Facts about lemons for kids

Updated November 21, 2016

Lemons are popular fruits used in baking, cooking and for lemonade. They are grown all over the world; Italy is the world leader in the production of lemons. Although lemons may seem like a simple, tart fruit, there are many little-known facts that children find interesting. Whether you are providing the information to a classroom of curious kids, or to a group at summer camp, there are plenty of facts about lemons to share.

Lemon Production

Most lemons you see in the store are Eureka or Lisbon lemons. Lemon trees can produce lemons year-round, and even come in dwarf varieties that can be grown in pots. Larger trees can produce between 227 and 272kg. of lemons a year. A quarter of lemon production is in the United States, with California and Arizona producing 95 per cent of the lemon crop. Lemons turn from green to yellow not because of ripeness, but because of temperature changes.

Uses for Lemon

Lemons have many interesting uses, other than cooking and making lemonade. Adding equal parts lemon juice to water and gargling can help with a sore throat. Another interesting use is for browning fruit. If you want to prevent a cut apple or pear from browning, squeeze a little lemon juice over it. For whiter fingernails or to combat fingernail stains, you can soak your nails in lemon juice for five minutes. People have also been know to rub lemons in their armpits to combat body odour.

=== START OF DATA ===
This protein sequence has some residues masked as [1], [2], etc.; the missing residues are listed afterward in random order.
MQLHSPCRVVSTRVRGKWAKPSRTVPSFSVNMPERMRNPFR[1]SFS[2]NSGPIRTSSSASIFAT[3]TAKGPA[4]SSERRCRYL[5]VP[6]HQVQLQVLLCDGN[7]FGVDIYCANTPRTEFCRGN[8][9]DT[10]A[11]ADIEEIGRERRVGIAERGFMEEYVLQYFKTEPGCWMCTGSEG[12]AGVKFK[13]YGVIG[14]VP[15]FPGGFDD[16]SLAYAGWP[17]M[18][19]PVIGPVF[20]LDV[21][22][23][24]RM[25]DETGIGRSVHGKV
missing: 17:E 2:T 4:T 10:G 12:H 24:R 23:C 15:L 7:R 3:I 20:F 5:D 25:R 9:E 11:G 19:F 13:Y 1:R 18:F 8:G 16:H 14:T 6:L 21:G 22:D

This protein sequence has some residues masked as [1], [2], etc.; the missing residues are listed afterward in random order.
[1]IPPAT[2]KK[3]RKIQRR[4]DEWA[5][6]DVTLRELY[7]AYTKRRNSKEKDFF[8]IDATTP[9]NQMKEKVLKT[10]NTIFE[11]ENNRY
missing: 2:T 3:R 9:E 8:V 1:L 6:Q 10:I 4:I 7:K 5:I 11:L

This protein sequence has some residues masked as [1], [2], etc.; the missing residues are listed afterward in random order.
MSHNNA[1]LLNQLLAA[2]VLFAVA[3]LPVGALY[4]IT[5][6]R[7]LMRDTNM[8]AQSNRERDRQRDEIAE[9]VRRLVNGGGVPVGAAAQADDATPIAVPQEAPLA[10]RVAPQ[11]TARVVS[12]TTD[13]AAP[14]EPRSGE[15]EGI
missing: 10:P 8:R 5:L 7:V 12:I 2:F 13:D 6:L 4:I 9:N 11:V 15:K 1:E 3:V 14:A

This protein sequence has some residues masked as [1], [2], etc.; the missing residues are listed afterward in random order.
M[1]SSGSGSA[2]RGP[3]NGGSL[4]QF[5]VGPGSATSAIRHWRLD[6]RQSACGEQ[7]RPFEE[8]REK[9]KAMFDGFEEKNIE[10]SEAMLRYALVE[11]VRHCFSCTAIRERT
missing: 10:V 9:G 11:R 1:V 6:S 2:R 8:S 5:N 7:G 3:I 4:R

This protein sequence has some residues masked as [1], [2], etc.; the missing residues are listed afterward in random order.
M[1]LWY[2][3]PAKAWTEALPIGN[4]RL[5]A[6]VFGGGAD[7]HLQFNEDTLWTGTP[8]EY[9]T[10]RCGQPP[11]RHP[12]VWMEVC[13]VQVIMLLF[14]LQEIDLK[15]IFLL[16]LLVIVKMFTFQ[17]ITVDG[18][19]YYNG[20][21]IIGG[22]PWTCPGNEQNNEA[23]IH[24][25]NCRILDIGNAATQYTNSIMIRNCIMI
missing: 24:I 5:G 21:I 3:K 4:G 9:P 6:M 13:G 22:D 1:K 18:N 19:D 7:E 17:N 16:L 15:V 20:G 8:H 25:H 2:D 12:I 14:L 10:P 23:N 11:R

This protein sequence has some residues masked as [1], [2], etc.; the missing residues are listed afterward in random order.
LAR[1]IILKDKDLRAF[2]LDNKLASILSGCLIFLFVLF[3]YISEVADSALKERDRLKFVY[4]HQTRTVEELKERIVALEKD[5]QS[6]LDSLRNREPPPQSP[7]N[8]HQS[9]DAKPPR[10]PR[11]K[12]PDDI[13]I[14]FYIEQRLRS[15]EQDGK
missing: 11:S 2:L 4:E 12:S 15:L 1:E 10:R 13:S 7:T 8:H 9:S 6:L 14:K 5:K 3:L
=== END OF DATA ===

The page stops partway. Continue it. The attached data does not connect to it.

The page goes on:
Lemons as Medicine

Lemon juice is high in vitamin C and can prevent many ailments. In fact, the British Navy carries enough lemons on their ships so that every sailor can have a daily ounce of juice. Known to prevent scurvy, lemons were a big hit during the California Gold Rush of the 1840s. Miners drove the price of the citrus fruit up and lemon trees were planted all over the state.

Lemons in History

Food historians claim that lemons have been cultivated since the first century B.C. They were not, however, widely available. In fact, lemons were so rare in some parts of the world that kings would use them as gifts for other kings. Lemons had many uses in history, beyond the kitchen. During the Renaissance period in Europe -- and before lipstick was invented -- women used lemons to redden their lips.

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